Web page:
Opponents of a ballot measure that would clear the way for a smoking ban in Webb City say the proposed restrictions violate freedom of choice and infringe on their rights. Supporters contend that argument is faulty, and neglects concerns about exposure of children and workers to smoke Pall Mall cigarettes.
This is the debate defining the issue that, if passed Tuesday by voters, presumably would lead to the City Council adopting a smoking ban for public places. The vote itself is essentially a straw poll to help the council decide whether to approve an ordinance, according to Mayor John Biggs. A narrowly divided council last year voted to pose the issue to voters after failing to approve the ban as an ordinance in its own right.
Biggs has said the council would be expected to adopt the ordinance if a majority of voters endorse Tuesday’s proposition, although he acknowledged it would not be legally binding.
Still, the proposal has raised the ire of opponents like Shannon Mejia, a bartender at Longhorn Bar.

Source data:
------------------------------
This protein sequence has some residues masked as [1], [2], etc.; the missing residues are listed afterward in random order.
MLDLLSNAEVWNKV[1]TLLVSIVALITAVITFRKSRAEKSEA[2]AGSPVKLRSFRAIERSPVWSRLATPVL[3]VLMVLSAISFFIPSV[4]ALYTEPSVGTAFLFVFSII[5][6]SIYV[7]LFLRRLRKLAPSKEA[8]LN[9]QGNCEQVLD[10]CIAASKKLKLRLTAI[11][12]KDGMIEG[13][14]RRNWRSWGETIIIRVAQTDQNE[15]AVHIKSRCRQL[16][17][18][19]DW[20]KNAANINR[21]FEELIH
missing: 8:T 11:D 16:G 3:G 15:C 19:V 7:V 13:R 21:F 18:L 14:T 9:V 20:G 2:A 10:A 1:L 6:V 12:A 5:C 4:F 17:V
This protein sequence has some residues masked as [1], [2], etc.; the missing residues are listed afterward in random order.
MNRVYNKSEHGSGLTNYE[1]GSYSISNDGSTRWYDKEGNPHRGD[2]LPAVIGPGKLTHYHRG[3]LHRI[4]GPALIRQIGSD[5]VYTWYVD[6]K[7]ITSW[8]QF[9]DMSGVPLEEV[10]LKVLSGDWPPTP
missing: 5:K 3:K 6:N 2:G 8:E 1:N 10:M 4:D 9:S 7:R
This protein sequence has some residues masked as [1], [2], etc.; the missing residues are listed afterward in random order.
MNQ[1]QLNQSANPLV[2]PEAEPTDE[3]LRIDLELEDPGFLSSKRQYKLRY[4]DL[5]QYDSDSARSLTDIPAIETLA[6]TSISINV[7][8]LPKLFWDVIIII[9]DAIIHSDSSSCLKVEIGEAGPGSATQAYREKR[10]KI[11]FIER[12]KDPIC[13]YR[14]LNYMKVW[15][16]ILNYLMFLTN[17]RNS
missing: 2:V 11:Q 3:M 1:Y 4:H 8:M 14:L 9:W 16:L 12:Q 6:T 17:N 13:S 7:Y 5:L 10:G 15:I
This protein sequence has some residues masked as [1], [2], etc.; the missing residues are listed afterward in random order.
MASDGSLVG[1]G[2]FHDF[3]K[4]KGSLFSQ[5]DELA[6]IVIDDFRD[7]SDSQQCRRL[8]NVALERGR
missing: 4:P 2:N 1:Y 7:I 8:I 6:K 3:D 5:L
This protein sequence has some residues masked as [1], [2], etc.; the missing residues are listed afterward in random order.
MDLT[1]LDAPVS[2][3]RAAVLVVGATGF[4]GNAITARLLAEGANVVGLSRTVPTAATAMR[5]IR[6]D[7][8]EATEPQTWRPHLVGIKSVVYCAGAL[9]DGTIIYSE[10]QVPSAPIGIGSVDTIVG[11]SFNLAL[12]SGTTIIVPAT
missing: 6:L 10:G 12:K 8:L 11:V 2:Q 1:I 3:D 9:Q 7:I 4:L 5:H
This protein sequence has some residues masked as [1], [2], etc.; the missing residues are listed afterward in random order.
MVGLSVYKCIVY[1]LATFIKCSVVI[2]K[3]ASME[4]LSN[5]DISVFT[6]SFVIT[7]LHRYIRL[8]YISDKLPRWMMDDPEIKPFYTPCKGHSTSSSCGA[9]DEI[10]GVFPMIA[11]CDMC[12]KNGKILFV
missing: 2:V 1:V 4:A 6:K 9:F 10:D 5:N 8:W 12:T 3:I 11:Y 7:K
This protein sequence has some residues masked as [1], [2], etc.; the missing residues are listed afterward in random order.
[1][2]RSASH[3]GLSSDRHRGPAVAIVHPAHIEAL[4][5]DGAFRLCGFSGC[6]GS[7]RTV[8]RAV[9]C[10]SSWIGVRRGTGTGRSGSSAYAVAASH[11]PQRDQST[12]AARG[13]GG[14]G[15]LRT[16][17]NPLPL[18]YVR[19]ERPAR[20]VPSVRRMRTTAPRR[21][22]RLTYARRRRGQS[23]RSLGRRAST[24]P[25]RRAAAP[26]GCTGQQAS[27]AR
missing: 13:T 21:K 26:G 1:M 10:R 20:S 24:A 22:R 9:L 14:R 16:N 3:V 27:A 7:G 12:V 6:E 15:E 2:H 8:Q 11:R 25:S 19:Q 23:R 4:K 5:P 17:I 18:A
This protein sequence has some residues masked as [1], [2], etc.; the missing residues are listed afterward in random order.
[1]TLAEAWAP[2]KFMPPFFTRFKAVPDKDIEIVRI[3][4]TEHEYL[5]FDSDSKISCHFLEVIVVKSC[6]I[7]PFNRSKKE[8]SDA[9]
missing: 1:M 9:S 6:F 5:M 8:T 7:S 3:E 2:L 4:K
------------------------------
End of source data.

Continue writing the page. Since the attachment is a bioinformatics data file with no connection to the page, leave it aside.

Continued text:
“I just don’t understand how they can take our rights away,” she said, contending that the bar would have to close down if the ban is adopted.
Mejia said “98 percent” of the people who patronize the bar smoke. The business, which occupies a historic building at 202 E. Broadway, has a sign clearly stating that it is a smoking establishment. Customers have a choice about whether to go to Longhorn or go somewhere else, she said. It’s not the government’s place to eliminate that choice, she said.
Krista Stark, co-chairwoman of Smoke-Free Webb City and of Smoke-Free Joplin, rejected those assertions. She said the issue is about workers’ rights and child safety.
“It’s not a business’s choice to put workers or patrons in danger,” she said, citing government regulations on exposure to materials like asbestos, for example.
“It’s something that makes people sick,” she said of cigarette smoke. “It causes people to die.”
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